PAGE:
North Wales Police target illegal drivers

police patrol officers Police say they want to safeguard lives by tackling motoring offences

Related Stories

North Wales Police are targeting illegal motorists in a two-week campaign on the region's roads.

Officers will be using automatic number plate recognition technology in their drive to catch offenders.

The force will be looking for people driving whilst disqualified, or without insurance or a valid licence.

Deputy Chief Constable Ian Shannon said the police could reduce road casualties and help lower insurance premiums by "denying criminals use of the roads".

The force will be liaising with the DVLA and the Motor Insurance Bureau and has also appealed to members of the public to alert them to potential suspects.

"Anybody found to be driving illegally can face being arrested," said Mr Shannon.

Penalties for illegal driving:

  • Without insurance: 6-8 points and up to £5,000 fine
  • Whilst disqualified: 6 points, 6 month prison sentence or up to £5,000 fine
  • Failing to identify the driver of the vehicle: 3 points
  • Driving other than in accordance with your driving licence: 3-6 points and £1,000 fine

"We will use all available powers to seize illegal vehicles and remove them from the roads. By doing this, we are helping to safeguard the lives of others.

"The public can be reassured that we will not tolerate crime on our roads therefore if you suspect an illegal driver please contact us."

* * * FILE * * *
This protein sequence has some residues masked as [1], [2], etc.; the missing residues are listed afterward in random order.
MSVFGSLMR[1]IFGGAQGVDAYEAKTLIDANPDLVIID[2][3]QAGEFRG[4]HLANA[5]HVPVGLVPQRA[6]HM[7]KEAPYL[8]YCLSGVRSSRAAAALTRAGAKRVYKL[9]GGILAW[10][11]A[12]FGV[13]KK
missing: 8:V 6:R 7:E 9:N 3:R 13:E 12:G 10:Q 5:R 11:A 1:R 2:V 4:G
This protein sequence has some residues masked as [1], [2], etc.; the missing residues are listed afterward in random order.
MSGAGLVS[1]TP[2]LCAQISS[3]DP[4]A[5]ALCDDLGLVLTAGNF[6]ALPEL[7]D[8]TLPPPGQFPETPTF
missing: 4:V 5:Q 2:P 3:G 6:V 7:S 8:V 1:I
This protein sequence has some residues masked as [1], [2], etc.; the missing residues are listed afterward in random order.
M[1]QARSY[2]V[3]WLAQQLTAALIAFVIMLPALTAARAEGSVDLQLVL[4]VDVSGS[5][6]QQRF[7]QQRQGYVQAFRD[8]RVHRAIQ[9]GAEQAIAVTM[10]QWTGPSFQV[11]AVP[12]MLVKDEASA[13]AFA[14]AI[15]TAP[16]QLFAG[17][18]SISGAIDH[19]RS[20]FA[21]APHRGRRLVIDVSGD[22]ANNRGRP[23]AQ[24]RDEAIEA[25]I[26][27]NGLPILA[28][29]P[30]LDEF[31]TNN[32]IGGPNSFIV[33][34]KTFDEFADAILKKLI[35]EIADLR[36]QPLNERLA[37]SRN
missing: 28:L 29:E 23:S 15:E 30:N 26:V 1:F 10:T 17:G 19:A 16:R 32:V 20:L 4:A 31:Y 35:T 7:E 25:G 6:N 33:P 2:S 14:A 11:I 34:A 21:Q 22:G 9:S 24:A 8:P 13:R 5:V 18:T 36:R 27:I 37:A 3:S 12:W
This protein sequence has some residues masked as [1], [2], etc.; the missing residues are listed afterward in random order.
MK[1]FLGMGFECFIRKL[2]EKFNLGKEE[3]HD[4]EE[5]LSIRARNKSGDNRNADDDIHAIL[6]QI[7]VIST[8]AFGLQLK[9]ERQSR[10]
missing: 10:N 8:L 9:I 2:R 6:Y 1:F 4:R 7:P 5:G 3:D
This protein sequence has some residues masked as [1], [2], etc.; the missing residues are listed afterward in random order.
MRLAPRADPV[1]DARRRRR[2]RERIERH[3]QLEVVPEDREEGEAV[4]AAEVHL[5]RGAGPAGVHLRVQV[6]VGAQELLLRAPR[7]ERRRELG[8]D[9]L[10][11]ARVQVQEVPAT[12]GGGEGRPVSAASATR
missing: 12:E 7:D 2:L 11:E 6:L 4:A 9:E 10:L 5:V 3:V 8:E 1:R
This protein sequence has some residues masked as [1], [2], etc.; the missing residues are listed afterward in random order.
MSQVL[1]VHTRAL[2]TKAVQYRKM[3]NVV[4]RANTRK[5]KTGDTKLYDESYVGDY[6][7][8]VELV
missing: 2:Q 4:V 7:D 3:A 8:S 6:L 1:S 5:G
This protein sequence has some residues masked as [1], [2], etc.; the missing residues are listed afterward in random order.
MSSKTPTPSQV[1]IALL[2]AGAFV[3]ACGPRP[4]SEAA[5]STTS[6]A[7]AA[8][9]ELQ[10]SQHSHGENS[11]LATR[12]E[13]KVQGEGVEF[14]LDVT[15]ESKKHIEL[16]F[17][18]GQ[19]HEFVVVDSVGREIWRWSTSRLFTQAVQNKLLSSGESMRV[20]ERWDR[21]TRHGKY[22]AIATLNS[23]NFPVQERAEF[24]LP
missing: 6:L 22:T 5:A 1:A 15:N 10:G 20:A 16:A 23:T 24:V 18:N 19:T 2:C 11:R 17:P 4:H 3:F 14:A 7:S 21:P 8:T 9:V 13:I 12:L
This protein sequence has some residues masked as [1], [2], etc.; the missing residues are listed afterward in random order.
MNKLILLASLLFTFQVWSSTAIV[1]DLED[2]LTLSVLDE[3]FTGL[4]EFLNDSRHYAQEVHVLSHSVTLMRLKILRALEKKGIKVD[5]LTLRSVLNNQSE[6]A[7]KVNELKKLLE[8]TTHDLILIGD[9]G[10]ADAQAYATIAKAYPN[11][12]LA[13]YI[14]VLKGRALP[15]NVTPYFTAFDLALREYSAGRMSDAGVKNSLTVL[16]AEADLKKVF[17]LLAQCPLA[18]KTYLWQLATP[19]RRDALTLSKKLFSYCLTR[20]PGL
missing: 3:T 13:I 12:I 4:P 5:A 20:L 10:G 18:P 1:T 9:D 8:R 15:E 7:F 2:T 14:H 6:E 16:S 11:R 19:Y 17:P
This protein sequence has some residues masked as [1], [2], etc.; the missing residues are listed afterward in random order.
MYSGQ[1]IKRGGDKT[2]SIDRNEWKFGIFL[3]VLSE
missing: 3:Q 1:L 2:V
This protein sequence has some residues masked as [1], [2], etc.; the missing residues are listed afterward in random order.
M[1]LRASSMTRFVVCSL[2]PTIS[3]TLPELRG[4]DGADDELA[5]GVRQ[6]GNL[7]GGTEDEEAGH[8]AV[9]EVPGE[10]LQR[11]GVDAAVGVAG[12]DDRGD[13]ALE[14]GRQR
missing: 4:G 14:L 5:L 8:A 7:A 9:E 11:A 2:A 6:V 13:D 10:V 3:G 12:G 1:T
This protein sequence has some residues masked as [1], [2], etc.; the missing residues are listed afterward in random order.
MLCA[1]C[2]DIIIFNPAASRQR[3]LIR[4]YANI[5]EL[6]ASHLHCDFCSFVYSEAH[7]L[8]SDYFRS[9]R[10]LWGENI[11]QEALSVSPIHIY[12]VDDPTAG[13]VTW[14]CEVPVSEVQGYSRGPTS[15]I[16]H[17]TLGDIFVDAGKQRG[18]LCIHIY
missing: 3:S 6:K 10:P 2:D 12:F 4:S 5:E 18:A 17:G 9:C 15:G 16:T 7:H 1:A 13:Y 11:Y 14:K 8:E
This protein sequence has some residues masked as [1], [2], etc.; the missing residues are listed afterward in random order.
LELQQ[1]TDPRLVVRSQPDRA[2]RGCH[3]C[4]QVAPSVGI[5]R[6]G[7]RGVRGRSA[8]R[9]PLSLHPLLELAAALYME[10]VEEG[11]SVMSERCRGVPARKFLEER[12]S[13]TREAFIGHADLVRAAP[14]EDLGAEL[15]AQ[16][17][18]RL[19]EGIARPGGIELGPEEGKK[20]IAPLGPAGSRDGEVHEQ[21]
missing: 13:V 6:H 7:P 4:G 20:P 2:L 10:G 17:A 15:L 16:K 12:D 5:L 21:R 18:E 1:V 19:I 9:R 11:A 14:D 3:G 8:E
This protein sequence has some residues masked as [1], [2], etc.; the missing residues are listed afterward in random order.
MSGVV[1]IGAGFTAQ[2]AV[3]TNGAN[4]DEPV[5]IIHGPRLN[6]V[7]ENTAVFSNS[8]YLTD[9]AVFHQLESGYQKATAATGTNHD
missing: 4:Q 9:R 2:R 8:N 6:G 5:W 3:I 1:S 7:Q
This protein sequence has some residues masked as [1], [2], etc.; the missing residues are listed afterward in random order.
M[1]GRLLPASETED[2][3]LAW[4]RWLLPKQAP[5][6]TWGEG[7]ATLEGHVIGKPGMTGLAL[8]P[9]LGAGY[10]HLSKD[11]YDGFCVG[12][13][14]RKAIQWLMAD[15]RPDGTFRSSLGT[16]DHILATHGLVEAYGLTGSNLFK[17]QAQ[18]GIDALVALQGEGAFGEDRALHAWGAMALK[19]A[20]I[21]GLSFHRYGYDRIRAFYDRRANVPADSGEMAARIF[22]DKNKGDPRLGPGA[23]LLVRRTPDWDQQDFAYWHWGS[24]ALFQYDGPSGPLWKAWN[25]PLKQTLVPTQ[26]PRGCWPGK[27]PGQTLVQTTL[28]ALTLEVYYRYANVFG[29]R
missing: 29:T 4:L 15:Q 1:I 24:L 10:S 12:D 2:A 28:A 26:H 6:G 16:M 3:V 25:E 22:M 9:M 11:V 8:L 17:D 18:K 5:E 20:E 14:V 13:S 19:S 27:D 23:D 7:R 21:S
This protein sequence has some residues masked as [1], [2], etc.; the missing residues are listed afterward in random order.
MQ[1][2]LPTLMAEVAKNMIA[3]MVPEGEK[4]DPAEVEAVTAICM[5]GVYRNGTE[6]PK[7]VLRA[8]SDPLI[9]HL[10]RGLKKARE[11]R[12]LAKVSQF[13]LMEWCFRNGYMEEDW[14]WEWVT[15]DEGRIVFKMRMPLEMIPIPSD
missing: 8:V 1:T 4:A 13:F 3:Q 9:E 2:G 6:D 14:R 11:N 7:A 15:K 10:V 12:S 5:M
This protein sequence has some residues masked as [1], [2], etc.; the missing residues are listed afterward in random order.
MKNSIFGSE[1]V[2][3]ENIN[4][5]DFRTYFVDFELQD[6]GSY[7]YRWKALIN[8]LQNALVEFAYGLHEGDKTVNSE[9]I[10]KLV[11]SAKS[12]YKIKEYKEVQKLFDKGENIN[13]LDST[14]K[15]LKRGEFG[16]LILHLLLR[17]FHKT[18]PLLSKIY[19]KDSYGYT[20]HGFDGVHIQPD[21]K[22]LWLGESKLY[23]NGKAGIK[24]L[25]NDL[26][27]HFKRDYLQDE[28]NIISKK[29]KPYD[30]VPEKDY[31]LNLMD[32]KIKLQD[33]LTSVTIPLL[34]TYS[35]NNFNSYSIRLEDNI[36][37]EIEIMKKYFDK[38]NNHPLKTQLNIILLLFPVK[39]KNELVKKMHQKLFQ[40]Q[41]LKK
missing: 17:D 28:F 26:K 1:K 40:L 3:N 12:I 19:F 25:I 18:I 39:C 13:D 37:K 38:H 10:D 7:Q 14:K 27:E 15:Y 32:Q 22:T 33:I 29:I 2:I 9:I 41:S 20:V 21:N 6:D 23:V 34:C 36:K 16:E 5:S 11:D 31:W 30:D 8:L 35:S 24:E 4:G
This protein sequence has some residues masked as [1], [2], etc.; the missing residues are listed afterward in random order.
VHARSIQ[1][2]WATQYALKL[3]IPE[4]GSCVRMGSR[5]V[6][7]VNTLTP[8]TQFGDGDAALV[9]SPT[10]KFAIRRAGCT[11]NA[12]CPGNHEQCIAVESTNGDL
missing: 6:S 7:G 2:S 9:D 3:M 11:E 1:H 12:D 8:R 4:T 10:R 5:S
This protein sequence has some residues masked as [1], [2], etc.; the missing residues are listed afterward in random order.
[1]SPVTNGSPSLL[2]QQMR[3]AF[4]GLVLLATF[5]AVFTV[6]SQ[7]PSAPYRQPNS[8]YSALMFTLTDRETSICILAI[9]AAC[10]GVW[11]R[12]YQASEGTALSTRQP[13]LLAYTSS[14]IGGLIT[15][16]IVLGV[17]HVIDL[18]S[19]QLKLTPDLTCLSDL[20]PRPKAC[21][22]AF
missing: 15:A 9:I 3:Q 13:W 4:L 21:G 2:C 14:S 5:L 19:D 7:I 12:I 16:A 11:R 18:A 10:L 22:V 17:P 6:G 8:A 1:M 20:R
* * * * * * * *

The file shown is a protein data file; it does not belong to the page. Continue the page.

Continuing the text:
In the 2011/12 financial year North Wales Police made 282 arrests made with regards to illegal driving.

Of those, 139 were disqualified driver arrests, with 56 driving licence arrests and 87 vehicle insurance arrests.

During the same period the force seized 661 vehicles under Section 165 of the Road Traffic Act.

Anyone with information about illegal drivers is urged to contact North Wales Police by dialling 101, or anonymously via Crimestoppers Wales on 0800 555 111.

More on This Story

Related Stories

The BBC is not responsible for the content of external Internet sites

More Wales stories

RSS

Features

BBC © 2014 The BBC is not responsible for the content of external sites. Read more.

This page is best viewed in an up-to-date web browser with style sheets (CSS) enabled. While you will be able to view the content of this page in your current browser, you will not be able to get the full visual experience. Please consider upgrading your browser software or enabling style sheets (CSS) if you are able to do so.